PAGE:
Six-Day-Old is First ECMO Transport in Region

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Newborn is awaiting a heart transplant at St. Louis Children's Hospital after becoming the first to be transported from another hospital while using a heart/lung bypass machine called ECMO.

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We're just thankful he's here.

November 19, 2012, St. Louis -- A six-day-old baby from Emporia, Kansas was the first to travel to St. Louis Children’s Hospital while receiving ECMO. ECMO is an advanced treatment that uses a pump and oxygenator to deliver oxygen to vital organs – doing the work in place of failing heart and lungs.

Almost immediately after baby Bentley Clark was born November 11, he had difficulty breathing. Doctors at the family’s home hospital discovered only one side of his body were receiving oxygenated blood from his heart. He was airlifted to a pediatric hospital in Kansas City, where the medical team found and removed a clot in his aortic valve. Bentley was just two days old.

The very next day, his heart function continued to decline. Without another option, Bentley was placed on ECMO, which is a temporary solution while a child’s condition stabilizes and improves.

A heart transplant is Bentley’s only chance for long-term survival.

St. Louis Children’s Hospital, the most active heart transplant center in the region, had just launched its ECMO transport program on November 1. It is believed fewer than 6 other hospitals in the nation offer ECMO transport.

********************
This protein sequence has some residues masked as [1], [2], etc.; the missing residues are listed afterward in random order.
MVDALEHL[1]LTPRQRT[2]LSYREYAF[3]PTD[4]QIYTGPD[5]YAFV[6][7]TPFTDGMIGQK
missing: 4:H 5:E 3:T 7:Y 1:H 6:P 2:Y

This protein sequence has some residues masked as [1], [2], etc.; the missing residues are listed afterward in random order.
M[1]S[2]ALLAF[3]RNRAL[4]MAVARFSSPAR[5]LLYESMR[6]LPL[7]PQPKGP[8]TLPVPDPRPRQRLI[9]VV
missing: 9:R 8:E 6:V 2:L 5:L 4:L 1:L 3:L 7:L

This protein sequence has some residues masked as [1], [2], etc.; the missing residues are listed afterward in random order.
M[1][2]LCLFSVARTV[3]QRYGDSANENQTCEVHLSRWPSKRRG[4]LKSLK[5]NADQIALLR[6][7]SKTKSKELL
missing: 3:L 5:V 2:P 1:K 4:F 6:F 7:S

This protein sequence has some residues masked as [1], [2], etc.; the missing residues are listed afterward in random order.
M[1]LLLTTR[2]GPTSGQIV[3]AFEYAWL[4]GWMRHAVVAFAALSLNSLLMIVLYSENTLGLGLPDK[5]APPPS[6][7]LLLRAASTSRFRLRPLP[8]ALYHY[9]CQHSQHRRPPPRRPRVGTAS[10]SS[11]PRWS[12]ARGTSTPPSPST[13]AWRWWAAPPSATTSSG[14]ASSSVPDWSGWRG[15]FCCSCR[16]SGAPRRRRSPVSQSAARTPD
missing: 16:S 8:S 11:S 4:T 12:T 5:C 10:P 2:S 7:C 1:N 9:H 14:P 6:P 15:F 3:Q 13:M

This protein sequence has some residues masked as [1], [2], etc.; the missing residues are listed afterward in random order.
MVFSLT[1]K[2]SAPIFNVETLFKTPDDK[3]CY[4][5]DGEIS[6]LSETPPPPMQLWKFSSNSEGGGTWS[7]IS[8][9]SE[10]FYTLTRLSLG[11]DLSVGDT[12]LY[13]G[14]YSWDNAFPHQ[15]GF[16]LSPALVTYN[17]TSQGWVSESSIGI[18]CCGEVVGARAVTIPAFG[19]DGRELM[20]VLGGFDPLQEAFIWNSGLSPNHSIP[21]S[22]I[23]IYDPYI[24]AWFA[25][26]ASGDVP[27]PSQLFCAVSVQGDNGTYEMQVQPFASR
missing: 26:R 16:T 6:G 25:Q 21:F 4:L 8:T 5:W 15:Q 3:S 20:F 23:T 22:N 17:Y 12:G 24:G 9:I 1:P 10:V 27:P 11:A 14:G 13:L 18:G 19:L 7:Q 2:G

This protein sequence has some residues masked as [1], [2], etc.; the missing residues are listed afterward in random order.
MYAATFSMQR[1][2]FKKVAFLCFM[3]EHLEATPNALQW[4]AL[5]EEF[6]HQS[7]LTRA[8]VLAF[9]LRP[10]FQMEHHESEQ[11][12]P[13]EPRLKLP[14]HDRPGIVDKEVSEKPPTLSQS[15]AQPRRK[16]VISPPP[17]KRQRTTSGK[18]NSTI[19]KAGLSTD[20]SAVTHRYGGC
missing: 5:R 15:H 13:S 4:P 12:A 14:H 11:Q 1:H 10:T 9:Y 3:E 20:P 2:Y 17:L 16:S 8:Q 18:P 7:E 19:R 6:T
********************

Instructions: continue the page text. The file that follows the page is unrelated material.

A physician, two nurses and a perfusionist accompanied the newborn on the fixed-wing flight from Kansas City to St. Louis on Saturday, November 17.

By Monday, Bentley had been placed on a Berlin heart, which is a ventricular assist device used to support a child until a donor heart becomes available.

“As a leading transplant center, the hospital’s respiratory and heart failure population has substantially increased, along with growing numbers of patients on ventricular assist devices and paracorporeal lung assist devices,” said Celeste Capers, MD, medical director, Transport Service.    
“Patients like these may require ECMO prior to definitive care, and currently only a handful of centers across the country provide pediatric ECMO transport.”

Shelby and Johnny Clark, Bentley’s parents, will re-locate to St. Louis while Bentley awaits his heart transplant – a dramatic change from the family’s original holiday plans.

“We thought we’d be at home with our new baby in time for Thanksgiving,” says Shelby.

While the best-laid plans may have fallen through, the new parents recognize the importance of the holiday more than ever.

“We’re just thankful he’s still here,” says Johnny.

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Jackie Ferman
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